Our hill is getting steeper every yr. Husband asked what I'd like for Christmas, thinking about getting a barn camera. Fairly good distance & through wooded area, so line of sight type probably wouldn't work. Probably need the cell phone type. Looking for info/suggestions on types/brands?
Thinking about it, should ask for info on smart phones too? LOL
I mostly have a wired system, however for the barn stalls there was no easy way to run wires without tearing up paved areas, so I gave a Samsung wireless system a try. Our barn is all metal, and the receiver is inside the concrete block building which lets very little wi-fi or cellular inside, so I set up an external antenna outside the building. It works very well. Four cameras, and an app for the smartphone so we can watch anywhere there is internet access.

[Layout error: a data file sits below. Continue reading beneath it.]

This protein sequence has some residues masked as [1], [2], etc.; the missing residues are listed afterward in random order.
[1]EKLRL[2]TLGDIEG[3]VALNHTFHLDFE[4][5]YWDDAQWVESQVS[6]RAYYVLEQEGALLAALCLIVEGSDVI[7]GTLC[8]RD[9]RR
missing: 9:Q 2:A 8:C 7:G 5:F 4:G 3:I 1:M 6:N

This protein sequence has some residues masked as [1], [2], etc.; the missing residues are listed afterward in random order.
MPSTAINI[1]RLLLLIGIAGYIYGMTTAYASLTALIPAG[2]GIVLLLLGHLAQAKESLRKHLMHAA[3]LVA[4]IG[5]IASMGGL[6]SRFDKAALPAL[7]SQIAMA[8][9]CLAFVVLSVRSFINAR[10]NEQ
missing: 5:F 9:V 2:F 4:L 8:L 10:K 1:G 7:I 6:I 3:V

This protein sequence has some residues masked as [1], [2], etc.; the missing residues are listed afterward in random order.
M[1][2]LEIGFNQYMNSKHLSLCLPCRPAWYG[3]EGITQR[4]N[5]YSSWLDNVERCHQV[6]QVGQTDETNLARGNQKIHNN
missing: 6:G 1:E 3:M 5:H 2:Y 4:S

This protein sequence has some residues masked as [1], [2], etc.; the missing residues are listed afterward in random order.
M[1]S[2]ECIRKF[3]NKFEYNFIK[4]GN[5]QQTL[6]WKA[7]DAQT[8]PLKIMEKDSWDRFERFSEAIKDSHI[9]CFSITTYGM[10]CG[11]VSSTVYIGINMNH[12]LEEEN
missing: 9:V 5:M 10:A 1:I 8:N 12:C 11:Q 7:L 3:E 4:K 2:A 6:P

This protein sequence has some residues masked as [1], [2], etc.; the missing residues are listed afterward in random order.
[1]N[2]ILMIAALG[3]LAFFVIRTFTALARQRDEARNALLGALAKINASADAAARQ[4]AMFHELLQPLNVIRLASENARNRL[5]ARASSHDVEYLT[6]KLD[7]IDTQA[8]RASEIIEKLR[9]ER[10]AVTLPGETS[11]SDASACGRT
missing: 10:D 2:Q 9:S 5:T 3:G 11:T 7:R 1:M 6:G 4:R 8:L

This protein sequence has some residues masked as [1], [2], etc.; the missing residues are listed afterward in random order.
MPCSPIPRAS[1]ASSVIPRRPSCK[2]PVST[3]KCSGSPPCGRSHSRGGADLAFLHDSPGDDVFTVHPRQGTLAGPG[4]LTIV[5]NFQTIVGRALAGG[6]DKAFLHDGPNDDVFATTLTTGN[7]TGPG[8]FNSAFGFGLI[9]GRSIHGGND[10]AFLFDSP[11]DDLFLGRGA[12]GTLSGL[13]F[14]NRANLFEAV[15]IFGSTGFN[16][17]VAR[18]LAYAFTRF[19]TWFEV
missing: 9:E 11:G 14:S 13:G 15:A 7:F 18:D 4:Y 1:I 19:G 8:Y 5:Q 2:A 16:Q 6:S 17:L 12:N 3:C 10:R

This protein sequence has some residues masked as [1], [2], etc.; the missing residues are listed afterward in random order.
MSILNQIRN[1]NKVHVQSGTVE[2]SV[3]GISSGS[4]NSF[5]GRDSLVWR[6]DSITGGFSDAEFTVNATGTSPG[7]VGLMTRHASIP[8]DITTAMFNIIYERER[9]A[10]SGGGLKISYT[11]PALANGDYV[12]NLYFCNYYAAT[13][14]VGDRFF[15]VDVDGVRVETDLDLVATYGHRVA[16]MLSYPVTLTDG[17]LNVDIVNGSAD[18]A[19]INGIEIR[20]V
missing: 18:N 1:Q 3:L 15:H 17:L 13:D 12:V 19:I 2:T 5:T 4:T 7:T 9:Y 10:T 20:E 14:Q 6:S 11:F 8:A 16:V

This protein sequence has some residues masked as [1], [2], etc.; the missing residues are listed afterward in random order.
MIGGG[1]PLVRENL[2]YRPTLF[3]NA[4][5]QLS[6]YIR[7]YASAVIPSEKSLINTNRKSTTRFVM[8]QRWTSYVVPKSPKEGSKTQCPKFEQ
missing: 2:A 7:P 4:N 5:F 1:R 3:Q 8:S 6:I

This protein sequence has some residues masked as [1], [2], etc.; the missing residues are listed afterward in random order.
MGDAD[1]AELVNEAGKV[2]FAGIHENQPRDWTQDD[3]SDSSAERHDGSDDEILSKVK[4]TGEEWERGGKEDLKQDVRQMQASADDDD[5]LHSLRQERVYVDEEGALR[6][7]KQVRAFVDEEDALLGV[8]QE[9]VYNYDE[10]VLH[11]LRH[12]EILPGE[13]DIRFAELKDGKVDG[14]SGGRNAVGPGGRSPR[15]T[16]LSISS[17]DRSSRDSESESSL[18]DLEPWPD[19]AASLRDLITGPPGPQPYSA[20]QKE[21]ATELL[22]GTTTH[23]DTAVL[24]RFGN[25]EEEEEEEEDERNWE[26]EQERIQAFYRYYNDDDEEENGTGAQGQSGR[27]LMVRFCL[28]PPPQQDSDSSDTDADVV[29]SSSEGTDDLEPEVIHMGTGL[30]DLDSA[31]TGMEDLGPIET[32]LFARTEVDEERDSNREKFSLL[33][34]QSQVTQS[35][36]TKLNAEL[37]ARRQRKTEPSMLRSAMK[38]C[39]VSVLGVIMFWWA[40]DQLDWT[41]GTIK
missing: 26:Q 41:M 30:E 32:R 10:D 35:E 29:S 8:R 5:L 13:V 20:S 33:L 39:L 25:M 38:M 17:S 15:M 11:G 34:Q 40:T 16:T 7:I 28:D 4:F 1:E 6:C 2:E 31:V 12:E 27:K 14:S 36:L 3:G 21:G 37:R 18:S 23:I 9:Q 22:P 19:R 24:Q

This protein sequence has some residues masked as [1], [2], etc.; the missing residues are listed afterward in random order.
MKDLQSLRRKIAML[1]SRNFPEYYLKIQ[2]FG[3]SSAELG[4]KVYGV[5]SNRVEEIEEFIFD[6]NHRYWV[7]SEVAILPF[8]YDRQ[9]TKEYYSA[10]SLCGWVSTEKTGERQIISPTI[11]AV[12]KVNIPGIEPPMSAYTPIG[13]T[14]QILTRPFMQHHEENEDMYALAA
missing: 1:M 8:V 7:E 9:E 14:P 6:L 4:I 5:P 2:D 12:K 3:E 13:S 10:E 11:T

It's hard wired to the router/modem for our DSL connection for the internet access.
Smart phone I will answer. My first "smart phone" was an Iphone 3. I still have that phone! ( But it isn't in use though it could be). Personally, I liked the 5, and the 6, had an eight for a about two months before it disappeared but did not like it as well as the 6. I tried a Samsung Galaxy because half my family is Samsung. . .. but I could not transition from the IPHONE. I love my Iphone! ( And my Ipad too and there are some good sales on them right now - Amazon had some deep discounts just last week, for instance on the IPAD Air.) They are not the most current model but still brand new.